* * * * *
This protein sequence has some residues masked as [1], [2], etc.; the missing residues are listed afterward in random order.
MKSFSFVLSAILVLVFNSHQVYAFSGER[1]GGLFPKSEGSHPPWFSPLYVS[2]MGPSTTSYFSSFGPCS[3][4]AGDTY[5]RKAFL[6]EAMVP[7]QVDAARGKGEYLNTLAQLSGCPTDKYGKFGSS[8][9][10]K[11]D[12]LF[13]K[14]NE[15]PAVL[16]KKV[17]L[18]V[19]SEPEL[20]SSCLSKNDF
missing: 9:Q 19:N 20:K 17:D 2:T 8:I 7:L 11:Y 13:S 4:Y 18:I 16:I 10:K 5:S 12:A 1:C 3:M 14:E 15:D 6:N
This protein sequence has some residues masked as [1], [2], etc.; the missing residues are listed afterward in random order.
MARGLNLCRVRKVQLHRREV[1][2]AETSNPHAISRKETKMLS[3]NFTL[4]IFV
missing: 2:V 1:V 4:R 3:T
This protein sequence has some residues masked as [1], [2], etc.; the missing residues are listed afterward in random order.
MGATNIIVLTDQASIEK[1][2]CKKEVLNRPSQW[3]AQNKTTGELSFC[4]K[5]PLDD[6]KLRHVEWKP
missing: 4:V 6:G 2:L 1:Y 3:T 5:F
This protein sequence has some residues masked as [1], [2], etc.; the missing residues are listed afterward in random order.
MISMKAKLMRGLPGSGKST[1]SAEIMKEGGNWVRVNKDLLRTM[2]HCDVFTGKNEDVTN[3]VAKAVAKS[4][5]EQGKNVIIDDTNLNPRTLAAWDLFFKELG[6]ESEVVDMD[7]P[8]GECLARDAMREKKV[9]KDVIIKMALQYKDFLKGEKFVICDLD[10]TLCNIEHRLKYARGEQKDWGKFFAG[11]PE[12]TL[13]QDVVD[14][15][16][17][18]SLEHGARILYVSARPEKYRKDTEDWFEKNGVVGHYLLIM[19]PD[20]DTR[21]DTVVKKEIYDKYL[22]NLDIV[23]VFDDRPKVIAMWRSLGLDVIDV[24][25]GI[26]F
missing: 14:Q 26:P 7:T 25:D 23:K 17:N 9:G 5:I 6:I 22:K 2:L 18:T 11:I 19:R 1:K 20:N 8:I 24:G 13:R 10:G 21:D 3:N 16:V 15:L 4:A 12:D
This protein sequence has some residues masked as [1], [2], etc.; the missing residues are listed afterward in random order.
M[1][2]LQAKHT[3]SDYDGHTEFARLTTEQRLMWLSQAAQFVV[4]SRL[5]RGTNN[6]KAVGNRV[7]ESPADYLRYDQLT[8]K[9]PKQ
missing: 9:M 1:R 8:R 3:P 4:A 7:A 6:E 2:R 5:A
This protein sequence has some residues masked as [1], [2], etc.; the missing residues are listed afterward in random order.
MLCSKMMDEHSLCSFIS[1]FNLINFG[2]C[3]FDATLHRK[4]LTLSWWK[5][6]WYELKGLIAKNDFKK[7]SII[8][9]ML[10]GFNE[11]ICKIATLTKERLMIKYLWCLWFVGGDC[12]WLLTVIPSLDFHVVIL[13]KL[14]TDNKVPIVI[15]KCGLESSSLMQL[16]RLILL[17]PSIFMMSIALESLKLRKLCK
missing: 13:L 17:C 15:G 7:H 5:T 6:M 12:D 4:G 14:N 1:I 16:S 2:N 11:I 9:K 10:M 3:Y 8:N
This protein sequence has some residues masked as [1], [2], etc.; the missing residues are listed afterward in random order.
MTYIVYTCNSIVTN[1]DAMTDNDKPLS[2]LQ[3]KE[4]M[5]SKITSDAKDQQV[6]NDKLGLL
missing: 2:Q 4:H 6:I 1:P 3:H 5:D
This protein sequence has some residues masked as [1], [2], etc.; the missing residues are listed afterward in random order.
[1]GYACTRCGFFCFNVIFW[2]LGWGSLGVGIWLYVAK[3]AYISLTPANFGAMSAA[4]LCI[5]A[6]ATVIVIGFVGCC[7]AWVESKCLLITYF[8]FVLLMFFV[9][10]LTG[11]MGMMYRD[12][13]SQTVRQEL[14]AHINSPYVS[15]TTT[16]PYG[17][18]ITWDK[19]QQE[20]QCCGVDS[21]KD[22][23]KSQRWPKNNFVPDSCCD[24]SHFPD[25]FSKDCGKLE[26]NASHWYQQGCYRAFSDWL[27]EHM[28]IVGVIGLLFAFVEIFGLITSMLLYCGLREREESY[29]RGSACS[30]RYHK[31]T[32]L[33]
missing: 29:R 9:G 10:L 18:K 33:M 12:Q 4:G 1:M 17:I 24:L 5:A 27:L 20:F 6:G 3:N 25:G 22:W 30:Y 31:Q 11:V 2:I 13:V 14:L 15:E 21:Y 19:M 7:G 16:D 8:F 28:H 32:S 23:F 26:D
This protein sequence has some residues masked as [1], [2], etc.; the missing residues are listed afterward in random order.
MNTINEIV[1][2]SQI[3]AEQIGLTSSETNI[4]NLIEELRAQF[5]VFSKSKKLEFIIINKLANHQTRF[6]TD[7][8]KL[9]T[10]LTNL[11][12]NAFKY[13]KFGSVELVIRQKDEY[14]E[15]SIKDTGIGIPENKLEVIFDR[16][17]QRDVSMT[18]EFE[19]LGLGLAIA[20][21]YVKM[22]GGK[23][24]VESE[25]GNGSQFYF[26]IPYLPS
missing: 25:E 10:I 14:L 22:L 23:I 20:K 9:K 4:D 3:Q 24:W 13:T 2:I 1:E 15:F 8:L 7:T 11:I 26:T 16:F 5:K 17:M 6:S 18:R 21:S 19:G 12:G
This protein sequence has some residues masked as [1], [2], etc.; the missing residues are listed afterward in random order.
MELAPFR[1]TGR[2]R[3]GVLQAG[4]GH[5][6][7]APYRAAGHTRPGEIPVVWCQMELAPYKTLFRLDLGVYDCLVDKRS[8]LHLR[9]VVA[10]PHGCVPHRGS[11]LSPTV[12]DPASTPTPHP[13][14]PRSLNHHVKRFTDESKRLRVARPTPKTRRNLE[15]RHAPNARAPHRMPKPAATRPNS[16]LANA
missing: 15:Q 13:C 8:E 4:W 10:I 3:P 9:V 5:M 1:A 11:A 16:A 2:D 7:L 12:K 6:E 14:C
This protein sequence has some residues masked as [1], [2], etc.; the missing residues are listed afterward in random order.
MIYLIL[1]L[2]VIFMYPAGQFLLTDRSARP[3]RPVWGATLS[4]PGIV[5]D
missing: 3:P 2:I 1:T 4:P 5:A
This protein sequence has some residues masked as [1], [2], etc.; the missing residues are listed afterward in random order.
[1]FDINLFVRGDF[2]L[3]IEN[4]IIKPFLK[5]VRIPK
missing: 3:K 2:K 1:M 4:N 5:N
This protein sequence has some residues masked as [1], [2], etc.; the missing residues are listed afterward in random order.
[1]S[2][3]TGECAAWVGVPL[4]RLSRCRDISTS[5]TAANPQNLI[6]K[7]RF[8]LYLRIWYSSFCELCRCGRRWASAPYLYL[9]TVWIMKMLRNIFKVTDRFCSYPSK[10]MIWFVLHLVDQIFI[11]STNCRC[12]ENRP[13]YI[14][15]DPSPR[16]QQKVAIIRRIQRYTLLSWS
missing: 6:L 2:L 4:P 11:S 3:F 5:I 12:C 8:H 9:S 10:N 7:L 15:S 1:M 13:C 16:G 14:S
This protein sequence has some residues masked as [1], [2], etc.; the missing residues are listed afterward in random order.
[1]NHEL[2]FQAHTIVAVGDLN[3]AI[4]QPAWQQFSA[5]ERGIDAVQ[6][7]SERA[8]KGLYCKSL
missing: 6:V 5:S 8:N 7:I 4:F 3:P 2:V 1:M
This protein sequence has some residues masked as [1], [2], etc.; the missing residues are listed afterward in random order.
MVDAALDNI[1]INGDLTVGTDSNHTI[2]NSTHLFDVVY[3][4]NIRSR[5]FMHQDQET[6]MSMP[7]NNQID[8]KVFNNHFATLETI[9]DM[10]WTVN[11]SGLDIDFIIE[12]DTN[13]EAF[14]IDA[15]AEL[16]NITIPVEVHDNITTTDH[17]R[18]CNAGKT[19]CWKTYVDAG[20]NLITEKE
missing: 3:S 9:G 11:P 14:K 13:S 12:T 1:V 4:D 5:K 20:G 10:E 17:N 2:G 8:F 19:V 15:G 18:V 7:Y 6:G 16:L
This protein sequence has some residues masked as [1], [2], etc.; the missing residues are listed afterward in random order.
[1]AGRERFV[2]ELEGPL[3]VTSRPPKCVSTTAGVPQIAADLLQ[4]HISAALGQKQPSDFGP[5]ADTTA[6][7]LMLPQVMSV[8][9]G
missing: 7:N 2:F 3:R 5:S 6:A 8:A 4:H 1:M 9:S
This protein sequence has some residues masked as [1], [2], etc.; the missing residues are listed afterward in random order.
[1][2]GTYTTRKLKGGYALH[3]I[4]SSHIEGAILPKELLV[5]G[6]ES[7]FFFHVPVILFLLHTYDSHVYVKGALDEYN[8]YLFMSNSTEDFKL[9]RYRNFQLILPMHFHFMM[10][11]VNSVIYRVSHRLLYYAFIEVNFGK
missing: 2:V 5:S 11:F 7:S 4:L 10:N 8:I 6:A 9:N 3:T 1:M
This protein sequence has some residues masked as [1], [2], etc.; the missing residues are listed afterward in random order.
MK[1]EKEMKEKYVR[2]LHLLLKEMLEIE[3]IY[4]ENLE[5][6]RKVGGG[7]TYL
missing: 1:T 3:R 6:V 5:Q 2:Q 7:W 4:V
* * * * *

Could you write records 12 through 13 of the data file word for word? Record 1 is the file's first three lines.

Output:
This protein sequence has some residues masked as [1], [2], etc.; the missing residues are listed afterward in random order.
[1]FDINLFVRGDF[2]L[3]IEN[4]IIKPFLK[5]VRIPK
missing: 3:K 2:K 1:M 4:N 5:N
This protein sequence has some residues masked as [1], [2], etc.; the missing residues are listed afterward in random order.
[1]S[2][3]TGECAAWVGVPL[4]RLSRCRDISTS[5]TAANPQNLI[6]K[7]RF[8]LYLRIWYSSFCELCRCGRRWASAPYLYL[9]TVWIMKMLRNIFKVTDRFCSYPSK[10]MIWFVLHLVDQIFI[11]STNCRC[12]ENRP[13]YI[14][15]DPSPR[16]QQKVAIIRRIQRYTLLSWS
missing: 6:L 2:L 4:P 11:S 3:F 5:I 12:C 8:H 9:S 10:N 7:L 15:S 1:M 13:C 16:G 14:S